Epoch J2000.0 Equinox J2000.0
|Right ascension||19h 46m 7.4s|
|Declination||+09° 51′ 54″|
|Distance||0.63 ± 0.10 k pc|
|Spectral type||neutron star|
|Age||5 × 106 years|
The pulsar is estimated to be 5 million years old, which is relatively old for a pulsar. It has a rotational period of 1.1 seconds and emits both radio waves and X-rays. Ongoing research at the University of Vermont discovered that the pulsar was found to flip on a roughly a few hours timescale between a radio bright mode with highly organized pulsations and a quieter mode with rather chaotic temporal structure.
Moreover, the observations of the pulsar performed simultaneously with the European Space Agency's XMM-Newton X-ray observatory and ground-based radio telescopes revealed that it exhibits variations in its X-ray emission that mimic in reverse the changes seen in radio waves—the pulsar has a weaker non-pulsing X-ray luminosity during the radio bright mode and is actually brighter during the radio quite mode emitting distinct X-ray pulses. Such changes can only be explained if the pulsar's magnetosphere (which may extend up to 52,000 km from the surface) quickly switches between two extreme states. The change happens on a few seconds timescale, far faster than most pulsars. Despite being one of the first pulsars discovered the mechanism for its unusual behavior is unknown.
(in order from star)
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- G.S. Mudur (January 25, 2013). "Pune telescope spots Jekyll & Hyde puzzle in sky". The Telegraph, India. Retrieved January 31, 2013.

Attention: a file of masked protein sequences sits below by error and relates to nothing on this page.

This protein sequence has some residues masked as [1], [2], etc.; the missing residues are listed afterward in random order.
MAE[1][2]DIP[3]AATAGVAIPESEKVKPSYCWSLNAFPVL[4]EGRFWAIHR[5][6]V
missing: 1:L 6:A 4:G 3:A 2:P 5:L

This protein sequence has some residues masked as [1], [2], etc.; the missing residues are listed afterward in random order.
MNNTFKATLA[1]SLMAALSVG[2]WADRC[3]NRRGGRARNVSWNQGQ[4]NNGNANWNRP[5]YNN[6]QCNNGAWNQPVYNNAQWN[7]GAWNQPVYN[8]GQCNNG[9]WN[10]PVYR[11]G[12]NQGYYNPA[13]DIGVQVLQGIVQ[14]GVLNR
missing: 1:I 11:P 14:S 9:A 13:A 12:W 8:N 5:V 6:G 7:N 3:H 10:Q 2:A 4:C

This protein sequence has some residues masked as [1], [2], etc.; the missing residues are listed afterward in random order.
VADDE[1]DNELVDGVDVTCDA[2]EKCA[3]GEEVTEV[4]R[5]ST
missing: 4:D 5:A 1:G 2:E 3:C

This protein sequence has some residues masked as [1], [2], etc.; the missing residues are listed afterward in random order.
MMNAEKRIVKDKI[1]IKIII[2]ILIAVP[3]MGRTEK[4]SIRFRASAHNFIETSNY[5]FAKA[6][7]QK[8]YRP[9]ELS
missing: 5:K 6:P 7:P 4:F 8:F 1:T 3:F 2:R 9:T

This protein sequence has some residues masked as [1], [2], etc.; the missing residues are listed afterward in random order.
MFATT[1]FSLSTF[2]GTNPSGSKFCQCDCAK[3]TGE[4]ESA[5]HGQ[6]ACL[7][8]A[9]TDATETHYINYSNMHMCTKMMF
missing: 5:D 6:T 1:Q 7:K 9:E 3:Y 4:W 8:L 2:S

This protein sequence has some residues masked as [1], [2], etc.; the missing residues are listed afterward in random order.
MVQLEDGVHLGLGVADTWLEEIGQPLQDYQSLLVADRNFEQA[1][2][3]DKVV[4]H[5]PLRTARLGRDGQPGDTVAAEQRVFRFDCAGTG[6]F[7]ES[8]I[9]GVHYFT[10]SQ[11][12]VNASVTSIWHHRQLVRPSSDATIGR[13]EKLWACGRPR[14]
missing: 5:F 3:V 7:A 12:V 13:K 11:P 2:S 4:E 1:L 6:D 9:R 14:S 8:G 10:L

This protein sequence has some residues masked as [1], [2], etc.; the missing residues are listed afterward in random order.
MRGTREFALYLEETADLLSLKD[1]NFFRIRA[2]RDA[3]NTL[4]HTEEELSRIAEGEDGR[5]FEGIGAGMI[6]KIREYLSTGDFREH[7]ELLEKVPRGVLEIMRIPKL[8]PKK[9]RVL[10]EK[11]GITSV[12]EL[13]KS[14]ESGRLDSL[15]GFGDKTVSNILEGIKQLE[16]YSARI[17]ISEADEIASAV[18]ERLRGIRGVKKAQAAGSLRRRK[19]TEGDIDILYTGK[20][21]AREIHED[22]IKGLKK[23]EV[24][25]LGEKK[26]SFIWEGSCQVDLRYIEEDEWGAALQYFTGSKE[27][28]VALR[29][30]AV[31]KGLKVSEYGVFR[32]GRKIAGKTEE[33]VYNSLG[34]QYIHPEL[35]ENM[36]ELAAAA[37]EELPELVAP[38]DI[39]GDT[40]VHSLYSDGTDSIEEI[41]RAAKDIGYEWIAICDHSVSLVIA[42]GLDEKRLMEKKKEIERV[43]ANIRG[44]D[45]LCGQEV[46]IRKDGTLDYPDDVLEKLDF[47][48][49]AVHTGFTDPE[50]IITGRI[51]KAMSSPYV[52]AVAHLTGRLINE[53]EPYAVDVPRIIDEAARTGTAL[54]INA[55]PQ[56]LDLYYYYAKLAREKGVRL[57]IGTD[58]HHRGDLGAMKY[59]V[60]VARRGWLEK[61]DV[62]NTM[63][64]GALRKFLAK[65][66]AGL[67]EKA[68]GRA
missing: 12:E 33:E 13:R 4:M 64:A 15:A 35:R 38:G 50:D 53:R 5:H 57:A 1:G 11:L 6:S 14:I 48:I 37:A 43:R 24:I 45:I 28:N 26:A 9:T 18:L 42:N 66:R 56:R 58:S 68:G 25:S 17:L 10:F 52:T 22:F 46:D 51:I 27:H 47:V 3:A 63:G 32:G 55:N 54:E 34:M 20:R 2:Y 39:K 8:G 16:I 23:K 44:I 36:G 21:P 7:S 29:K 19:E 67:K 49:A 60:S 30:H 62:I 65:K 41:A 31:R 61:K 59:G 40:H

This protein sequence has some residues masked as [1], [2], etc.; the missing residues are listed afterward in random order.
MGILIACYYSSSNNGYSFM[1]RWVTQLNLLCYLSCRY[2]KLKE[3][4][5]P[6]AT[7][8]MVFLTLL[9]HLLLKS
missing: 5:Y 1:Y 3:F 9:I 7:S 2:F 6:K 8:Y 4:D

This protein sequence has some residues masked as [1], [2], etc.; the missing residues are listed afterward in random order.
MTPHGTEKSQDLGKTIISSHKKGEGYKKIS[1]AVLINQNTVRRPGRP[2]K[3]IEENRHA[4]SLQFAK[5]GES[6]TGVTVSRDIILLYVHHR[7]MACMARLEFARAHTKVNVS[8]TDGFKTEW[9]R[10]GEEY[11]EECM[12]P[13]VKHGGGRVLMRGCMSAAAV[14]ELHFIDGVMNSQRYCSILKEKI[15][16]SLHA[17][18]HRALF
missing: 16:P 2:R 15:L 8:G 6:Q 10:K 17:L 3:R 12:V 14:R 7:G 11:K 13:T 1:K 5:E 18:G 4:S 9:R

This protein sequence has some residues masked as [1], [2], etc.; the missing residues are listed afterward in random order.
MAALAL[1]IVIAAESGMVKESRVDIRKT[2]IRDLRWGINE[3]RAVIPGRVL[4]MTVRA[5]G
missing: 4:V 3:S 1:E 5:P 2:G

- ESA (January 25, 2013). "Baffling pulsar leaves astronomers in the dark". Astronomy.com. Retrieved January 31, 2013.
- Elizabeth Howell (January 24, 2013). "Weird Spinning Star Defies Explanation". Space.com. Retrieved January 31, 2013.
- Staff (January 24, 2013). "Chameleon Pulsar Dramatically Changes the Way It Shines". Sciencedaily.com. Retrieved January 31, 2013.
- Hermsen, W.; Hessels, J. W. T.; Kuiper, L.; Van Leeuwen, J.; Mitra, D.; De Plaa, J.; Rankin, J. M.; Stappers, B. W.; Wright, G. A. E.; Basu, R.; Alexov, A.; Coenen, T.; Grießmeier, J. - M.; Hassall, T. E.; Karastergiou, A.; Keane, E.; Kondratiev, V. I.; Kramer, M.; Kuniyoshi, M.; Noutsos, A.; Serylak, M.; Pilia, M.; Sobey, C.; Weltevrede, P.; Zagkouris, K.; Asgekar, A.; Avruch, I. M.; Batejat, F.; Bell, M. E.; Bell, M. R. (2013). "Synchronous X-ray and Radio Mode Switches: A Rapid Global Transformation of the Pulsar Magnetosphere". Science. 339 (6118): 436–439. arXiv:1302.0203. Bibcode:2013Sci...339..436H. doi:10.1126/science.1230960. PMID 23349288.
- Yue, Y. L.; Cui, X. H.; Xu, R. X. (2006). "Is PSR B0943+10 a low-mass quark star?". Astrophysical Journal. 649 (2): L95. arXiv:astro-ph/0603468v2. Bibcode:2006ApJ...649L..95Y. doi:10.1086/508421.
- "Detection of regular variations in the intensity and pulse time of arrival of the anomalous pulsar PSR B0943+10". S. A. Suleymanova and A. E. Rodin, (May 21, 2014).
- "The Extrasolar Planets Encyclopaedia Planet PSR B0943+10 c"
- "The Extrasolar Planets Encyclopaedia Planet PSR B0943+10 b"